Moreover, the ITC found that 6.6 percent of all farmed warmwater shrimp imported into the United States in 2019 had been raised on feed incorporating seafood harvested through IUU fishing, with these imports valued at $346.6 million. This total was second only to imports farmed Atlantic salmon fed seafood harvested through IUU fishing ($444.1 million) in terms of overall value from a single farmed seafood product category. The total value of imported farmed warmwater shrimp utilizing IUU fish feed accounted for roughly 37 percent of the total value of all farmed seafood imports raised using IUU fish feed ($945.1 million) in United States.
Combined, the ITC estimated that the United States had imported nearly half a billion dollars ($489.3 million) of warmwater shrimp either harvested through IUU fishing or raised on fish feed harvested through IUU fishing. On its own, warmwater shrimp accounted for over twenty percent of the total value ($2.4 billion) of IUU seafood imports into the United States in 2019.
Because IUU seafood imported into the United States is concentrated in shrimp imports, the adverse impact of these imports on the U.S. shrimp industry has been significant. The ITC’s report estimates that the elimination of IUU seafood imports from the U.S. market would lead to a 10.3 percent increase in the overall volume of shrimp landed annually by shrimpers operating in the U.S. warmwater shrimp industry, with a 2.1 percent increase in the landed prices paid for domestic warmwater shrimp. For the entire U.S. shrimp industry, including shrimpers operating in the warmwater and coldwater shrimp fisheries and U.S. shrimp processors, the removal of IUU seafood imports from this market would lead to an annual increase in operating income of $13.1 million, or 22 percent of the total additional revenue increase that would be experienced by the entire U.S. commercial seafood industry.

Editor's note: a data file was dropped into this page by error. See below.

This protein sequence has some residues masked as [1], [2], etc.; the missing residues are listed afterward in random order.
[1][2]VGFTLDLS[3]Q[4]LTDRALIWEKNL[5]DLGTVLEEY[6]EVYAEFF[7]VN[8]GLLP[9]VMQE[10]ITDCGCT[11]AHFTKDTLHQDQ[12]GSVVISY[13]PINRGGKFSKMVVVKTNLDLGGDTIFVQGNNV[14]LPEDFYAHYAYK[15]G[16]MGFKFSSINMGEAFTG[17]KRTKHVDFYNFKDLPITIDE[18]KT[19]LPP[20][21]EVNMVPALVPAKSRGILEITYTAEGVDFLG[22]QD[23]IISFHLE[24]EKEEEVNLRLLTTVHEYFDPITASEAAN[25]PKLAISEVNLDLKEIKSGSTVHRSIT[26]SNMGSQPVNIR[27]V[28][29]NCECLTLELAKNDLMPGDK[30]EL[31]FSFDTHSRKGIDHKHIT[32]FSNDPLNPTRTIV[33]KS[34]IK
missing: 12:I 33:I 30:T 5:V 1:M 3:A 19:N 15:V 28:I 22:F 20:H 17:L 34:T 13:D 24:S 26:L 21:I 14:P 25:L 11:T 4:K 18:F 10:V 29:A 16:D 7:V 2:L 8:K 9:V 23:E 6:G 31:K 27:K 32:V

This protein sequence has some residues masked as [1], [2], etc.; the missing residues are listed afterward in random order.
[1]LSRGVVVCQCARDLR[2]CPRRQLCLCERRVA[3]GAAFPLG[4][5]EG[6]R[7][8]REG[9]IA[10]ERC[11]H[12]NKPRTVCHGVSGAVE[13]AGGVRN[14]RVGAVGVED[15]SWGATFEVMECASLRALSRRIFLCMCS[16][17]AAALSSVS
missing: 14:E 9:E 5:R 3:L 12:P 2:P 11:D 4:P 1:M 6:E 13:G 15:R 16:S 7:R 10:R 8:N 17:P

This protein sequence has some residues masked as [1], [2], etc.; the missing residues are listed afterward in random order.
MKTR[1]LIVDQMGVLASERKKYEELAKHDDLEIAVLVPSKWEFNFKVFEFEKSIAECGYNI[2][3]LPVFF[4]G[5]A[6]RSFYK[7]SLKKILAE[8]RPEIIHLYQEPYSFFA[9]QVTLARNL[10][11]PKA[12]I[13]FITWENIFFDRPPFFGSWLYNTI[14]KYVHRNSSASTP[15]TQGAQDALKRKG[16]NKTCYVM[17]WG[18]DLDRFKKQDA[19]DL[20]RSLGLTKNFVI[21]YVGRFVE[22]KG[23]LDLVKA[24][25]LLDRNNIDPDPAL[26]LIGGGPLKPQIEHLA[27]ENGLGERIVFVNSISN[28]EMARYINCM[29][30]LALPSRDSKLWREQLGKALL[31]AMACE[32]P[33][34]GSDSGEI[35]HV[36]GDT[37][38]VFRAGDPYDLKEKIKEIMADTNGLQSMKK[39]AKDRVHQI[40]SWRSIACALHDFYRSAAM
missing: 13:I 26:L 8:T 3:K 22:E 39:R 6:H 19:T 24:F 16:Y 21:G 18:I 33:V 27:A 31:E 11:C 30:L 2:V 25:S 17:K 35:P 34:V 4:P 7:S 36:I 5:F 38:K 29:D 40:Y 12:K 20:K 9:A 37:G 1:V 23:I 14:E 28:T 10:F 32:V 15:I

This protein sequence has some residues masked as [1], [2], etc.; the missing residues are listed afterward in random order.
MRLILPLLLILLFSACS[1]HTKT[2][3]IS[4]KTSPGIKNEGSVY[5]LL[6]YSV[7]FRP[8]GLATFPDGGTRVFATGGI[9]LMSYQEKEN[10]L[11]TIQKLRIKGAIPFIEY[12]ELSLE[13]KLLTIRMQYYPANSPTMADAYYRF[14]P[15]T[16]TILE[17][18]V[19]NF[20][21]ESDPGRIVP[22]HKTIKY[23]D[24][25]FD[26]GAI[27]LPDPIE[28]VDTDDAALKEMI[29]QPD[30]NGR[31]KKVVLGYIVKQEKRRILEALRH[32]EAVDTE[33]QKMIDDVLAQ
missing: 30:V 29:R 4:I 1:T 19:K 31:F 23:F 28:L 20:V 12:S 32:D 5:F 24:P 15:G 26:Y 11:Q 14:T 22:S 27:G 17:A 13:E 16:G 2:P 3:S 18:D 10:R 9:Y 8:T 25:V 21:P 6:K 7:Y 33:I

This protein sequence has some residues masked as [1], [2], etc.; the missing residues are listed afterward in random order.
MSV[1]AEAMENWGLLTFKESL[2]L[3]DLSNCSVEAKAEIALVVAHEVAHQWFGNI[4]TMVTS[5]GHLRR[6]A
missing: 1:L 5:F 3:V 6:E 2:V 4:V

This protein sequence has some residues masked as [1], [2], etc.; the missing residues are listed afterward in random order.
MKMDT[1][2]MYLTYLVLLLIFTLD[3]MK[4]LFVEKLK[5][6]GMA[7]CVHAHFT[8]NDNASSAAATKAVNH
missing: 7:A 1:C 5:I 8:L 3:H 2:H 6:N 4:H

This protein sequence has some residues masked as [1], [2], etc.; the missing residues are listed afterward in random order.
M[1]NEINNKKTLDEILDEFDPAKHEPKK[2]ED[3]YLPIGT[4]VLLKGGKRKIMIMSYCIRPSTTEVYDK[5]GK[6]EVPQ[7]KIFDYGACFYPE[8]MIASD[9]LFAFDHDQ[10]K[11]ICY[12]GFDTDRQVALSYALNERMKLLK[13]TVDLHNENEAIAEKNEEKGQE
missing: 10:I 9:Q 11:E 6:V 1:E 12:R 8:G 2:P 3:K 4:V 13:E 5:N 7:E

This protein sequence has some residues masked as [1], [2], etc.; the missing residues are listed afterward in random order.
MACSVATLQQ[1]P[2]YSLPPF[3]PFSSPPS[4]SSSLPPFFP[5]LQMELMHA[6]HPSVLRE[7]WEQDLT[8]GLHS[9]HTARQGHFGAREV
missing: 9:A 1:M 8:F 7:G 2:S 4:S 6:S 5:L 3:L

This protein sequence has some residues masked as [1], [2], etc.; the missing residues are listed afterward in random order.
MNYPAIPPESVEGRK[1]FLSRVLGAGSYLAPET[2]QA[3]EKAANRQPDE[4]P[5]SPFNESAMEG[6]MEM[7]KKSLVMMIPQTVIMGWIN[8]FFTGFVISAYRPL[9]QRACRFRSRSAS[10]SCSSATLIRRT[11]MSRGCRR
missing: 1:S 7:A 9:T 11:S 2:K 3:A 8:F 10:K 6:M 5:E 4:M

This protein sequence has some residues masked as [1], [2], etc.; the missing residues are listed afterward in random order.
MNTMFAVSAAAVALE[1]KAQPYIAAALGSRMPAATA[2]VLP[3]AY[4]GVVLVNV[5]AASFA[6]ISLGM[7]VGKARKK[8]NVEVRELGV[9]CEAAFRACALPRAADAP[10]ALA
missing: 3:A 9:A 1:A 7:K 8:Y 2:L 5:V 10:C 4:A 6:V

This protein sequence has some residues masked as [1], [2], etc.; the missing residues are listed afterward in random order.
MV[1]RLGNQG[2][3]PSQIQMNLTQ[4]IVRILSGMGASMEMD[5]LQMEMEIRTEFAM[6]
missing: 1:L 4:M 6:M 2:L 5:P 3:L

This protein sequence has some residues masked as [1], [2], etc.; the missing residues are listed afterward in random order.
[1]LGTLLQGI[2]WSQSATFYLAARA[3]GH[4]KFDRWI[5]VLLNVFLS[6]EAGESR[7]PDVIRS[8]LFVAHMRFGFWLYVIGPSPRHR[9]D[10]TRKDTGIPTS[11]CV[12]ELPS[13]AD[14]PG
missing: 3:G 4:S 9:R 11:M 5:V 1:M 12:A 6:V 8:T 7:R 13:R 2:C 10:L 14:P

The table below sets out a full summary of the estimated additional annual operating income that would be realized by the U.S. commercial fishing industry with the elimination of IUU seafood imports from the U.S. market:
“The Southern Shrimp Alliance has taken a leading role in working to eliminate illegal, unreported, and unregulated (IUU) fishing because the U.S. shrimp industry has directly borne the harm caused by the presence of these seafood in the supply chains for imports over the last twenty years,” said John Williams, the Executive Director of the Southern Shrimp Alliance. “The Commission’s report, based on the tremendous work of the agency’s dedicated staff, confirms what shrimpers see every day – imports undercutting the prices we receive at the dock. With roughly a half a billion dollars of IUU shrimp imported into the U.S. market annually, the Commission’s report makes clear that pervasive IUU fishing has warped shrimp supply chains and that government action is needed to prevent U.S. consumers from unwittingly supporting these harmful practices.”
Read the U.S. International Trade Commission’s report, Seafood Obtained via Illegal, Unreported, and Unregulated Fishing: U.S. Imports and Economic Impact on U.S. Commercial Fisheries, Inv. No. 332-575, USITC Pub. 5168 (Feb. 2021), here: https://www.usitc.gov/publications/332/pub5168.pdf